disabilty and unemployment in South Carolina

Submitted by Anonymous (not verified) on Sat, 09/29/2012 - 12:30

I recently was approved for SSDI .My job shut down in 01/10 i drew my 99 weeks unemployment and was seeking work after a major surgery in 12/09.After all my unemployment was finished and my health issues were not getting any better in 03/12 i applied for my SSDI and was approved in 09/12 .My ? is the SSA placed mt onset date at the time my job shut down an it appears that their will be some back pay for a few of the months i was recieveing the unemployment .Since i applied after i was not drawing UI do i have to repay the state for the balance on those months .I've been told that sometimes you do and sometimes you don't .I do not want to spend anything and then later they come back and say you owe us $. Does anyone here know about this process in South Carolina because the SSA worker said to check with the state each is different.I would sincerly appreciate any help on this matter

Posted: 30 Sep 2012 12:32 Post Subject:

Technically, one cannot be disabled and be unemployed at the same time. The state is legally entitled to recover UI benefits it expended on your behalf if you were disabled, but whether it chooses to do so or not is something you will have to ask them about.

If you had a caseworker to whom you were assigned while collecting UI benefits, talk to him/her about it. If not, just speak to someone at a DEW office. On their website, they do say this:

If you are found to be overpaid for benefits, DEW employs several measures to recoup the outstanding debt, including wage withholding, intercepting state income tax returns, and intercepting federal income tax returns.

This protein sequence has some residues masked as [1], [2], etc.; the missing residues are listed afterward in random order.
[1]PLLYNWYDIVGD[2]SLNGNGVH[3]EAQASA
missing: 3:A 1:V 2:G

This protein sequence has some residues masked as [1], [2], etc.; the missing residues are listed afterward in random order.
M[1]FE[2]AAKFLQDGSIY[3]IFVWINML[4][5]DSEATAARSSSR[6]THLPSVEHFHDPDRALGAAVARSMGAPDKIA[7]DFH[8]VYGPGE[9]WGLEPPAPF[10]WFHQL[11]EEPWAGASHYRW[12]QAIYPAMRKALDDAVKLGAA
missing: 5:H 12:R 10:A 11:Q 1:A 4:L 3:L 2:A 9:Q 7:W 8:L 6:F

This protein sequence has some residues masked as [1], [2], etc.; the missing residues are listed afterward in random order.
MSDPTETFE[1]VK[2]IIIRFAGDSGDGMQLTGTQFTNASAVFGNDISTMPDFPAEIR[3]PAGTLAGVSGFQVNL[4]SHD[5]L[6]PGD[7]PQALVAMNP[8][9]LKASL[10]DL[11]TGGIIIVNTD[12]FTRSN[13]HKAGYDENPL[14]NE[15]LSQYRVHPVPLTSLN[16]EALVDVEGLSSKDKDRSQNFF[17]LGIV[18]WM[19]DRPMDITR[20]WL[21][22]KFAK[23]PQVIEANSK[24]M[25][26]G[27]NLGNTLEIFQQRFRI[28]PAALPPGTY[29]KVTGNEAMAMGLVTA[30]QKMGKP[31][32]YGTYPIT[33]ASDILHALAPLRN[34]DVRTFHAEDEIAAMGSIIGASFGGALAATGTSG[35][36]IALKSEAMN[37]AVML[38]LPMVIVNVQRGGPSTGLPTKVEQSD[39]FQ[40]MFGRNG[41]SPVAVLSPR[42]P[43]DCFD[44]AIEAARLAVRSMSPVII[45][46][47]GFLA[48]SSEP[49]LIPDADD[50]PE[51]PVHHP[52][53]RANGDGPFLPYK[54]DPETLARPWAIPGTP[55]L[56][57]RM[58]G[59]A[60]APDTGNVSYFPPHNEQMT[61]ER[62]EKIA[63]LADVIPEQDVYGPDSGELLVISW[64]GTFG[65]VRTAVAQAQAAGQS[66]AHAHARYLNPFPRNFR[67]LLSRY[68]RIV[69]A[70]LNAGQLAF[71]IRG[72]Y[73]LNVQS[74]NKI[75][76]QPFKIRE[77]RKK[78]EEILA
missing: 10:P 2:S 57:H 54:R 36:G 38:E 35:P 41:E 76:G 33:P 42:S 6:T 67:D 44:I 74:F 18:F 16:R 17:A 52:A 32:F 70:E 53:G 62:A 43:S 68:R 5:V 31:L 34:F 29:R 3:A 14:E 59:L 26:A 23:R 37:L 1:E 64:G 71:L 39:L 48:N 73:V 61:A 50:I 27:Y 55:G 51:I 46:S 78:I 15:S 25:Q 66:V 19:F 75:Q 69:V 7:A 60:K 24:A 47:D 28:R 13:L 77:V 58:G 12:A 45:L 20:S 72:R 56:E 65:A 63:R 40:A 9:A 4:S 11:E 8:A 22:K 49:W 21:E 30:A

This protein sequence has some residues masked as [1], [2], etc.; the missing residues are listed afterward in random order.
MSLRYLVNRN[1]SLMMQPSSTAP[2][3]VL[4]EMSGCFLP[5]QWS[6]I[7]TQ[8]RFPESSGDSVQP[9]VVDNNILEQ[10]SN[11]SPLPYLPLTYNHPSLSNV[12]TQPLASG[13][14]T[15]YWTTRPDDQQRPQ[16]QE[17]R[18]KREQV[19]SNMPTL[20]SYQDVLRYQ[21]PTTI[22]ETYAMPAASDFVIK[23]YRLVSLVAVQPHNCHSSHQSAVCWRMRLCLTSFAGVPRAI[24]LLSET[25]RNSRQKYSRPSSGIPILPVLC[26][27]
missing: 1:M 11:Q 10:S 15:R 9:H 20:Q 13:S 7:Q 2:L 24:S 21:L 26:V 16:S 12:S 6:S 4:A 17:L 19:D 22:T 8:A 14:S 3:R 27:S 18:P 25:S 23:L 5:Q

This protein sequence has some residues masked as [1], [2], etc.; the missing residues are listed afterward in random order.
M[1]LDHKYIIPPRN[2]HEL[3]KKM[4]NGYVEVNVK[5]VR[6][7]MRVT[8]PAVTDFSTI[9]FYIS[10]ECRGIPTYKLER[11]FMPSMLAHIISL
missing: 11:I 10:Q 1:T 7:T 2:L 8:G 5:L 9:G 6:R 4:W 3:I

Probably want to do things right. You may be able to repay what you owe in installments rather than a lump sum.

However, being determined as disabled prior to your filing date simply permits you to be paid SSDI benefits retroactive to your filing date, but not normally to your disability date (in most cases you cannot be paid for a period of disability prior to the date you first file for benefits). So the amount you may owe to the state won't be as much as you might be thinking -- or if your UI benefits terminated before your 03/12 filing date, you probably won't owe anything at all.

Consider yourself very fortunate to have been found disabled by SSA on your first application. In most years, almost 80% of all first-time SSDI applications are denied. Of those denials which are appealed, almost 90% are eventually awarded SSDI benefits. Which means that about 60% of all claims for SSDI should be approved on first application, not 20%.

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